Most of Antifaşist Gençlik's members came from organized Turkish and Kurdish structures. "Many of the leftists have called us people without ideology, who do not follow any political line and are, in the end, a kind of gang themselves. In contrast, the PKK had a different position. They thought that it was better to politicize young people on the street than 'in the flowerpot' - that is, in a club while drinking tea, " is how one activist describes this period.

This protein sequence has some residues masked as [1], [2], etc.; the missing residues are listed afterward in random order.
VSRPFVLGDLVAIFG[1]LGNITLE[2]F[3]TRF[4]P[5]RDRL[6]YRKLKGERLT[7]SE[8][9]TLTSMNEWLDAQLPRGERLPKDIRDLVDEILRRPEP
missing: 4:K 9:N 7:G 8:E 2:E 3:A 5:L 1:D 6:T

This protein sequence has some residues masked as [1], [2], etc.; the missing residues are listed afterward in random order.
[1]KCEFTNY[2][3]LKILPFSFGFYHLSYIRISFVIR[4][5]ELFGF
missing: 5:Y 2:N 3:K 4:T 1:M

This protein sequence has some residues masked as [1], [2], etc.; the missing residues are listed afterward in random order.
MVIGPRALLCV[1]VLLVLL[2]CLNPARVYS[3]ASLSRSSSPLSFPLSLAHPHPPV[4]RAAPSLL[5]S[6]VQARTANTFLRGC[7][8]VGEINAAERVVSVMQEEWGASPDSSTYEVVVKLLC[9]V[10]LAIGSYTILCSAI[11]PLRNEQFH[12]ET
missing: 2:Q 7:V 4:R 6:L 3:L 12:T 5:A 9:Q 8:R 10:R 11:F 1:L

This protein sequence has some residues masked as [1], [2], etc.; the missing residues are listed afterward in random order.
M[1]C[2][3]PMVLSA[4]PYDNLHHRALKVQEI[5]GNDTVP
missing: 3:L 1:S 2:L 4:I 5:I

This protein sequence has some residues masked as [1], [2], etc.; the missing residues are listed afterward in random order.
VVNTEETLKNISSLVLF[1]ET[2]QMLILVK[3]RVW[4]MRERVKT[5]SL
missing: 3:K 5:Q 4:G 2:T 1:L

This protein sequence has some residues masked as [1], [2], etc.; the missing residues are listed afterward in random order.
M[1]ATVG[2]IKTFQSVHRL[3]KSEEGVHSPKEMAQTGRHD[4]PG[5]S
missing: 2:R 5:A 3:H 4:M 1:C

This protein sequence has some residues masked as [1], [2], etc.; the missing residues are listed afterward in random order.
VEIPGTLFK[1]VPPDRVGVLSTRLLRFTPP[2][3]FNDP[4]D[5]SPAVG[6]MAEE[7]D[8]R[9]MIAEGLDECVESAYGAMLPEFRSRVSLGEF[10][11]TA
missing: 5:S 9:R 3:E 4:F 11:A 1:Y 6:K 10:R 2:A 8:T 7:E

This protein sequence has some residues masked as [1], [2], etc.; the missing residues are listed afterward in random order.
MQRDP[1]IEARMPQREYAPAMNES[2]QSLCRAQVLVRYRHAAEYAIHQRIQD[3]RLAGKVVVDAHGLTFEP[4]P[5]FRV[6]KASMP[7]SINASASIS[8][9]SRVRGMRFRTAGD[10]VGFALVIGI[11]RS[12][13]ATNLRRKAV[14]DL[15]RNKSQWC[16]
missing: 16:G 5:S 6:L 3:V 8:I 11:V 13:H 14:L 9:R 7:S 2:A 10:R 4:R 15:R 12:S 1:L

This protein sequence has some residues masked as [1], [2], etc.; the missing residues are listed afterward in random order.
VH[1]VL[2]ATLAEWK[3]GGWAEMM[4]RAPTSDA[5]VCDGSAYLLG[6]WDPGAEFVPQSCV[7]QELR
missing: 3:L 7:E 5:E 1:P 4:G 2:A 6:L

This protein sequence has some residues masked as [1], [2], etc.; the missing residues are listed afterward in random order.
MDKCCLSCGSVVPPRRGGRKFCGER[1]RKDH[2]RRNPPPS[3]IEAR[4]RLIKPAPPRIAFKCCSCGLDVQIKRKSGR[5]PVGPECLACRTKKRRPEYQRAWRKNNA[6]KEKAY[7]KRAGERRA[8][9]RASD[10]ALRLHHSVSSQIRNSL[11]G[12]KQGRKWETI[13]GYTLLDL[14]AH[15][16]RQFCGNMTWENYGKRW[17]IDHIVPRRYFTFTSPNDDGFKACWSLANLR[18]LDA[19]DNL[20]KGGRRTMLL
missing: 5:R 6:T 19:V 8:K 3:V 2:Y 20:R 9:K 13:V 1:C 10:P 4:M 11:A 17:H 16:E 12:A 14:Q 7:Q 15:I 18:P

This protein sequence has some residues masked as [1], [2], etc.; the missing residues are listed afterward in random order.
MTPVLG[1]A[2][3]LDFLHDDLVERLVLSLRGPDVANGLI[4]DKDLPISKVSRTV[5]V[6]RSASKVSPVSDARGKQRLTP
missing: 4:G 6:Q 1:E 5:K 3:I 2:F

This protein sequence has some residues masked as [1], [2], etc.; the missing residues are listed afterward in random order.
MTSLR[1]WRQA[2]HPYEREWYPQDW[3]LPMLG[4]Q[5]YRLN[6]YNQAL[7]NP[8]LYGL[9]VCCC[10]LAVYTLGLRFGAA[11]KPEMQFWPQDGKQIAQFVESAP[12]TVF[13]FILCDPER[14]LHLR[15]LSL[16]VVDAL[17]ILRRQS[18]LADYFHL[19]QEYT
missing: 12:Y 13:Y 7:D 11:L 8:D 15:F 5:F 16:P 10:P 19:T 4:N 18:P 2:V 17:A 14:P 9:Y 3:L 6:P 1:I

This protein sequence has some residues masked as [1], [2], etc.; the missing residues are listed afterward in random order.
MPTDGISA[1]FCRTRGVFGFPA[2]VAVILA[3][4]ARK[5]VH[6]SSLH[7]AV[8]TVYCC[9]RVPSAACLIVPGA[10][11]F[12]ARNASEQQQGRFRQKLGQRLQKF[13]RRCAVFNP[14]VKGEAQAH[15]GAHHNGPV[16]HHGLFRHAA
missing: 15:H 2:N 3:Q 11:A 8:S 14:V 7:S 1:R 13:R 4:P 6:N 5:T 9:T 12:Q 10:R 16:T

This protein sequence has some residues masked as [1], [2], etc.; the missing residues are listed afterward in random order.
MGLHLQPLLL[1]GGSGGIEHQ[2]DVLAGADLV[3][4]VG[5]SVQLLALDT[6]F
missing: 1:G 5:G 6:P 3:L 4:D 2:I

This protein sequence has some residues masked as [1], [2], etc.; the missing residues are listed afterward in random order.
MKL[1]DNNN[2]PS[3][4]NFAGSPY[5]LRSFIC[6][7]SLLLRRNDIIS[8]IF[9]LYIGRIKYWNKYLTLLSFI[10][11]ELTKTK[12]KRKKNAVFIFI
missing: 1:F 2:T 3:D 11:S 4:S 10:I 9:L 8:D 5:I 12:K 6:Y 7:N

At the end of the 1980s, gangs of migrant youth emerged in many large cities, e.g. the Black Panthers in Berlin-Wedding, the 36 Boys in Kreuzberg, the Barbarians in Schöneberg. Antifaşist Gençlik tried to bring these gangs together and politicize them. Together they patrolled the neighborhoods, challenging the spatial dominance of the right-wing. In 1992, the group organized the event Birlikte Güclüyüz - Together we are strong! 600-700 young people came together at SO 36 to rap and breakdance. At that time, the Berlin Senate had started a campaign to stop the politicization of the gangs. Apparently, the VS (Verfassungsschutz) had sent an agent provocateur to the hall, and violent confrontations ensued. The work with the gangs was shattered. Self-criticism and analysis in the group led to the conclusion that much more educational work would have been necessary.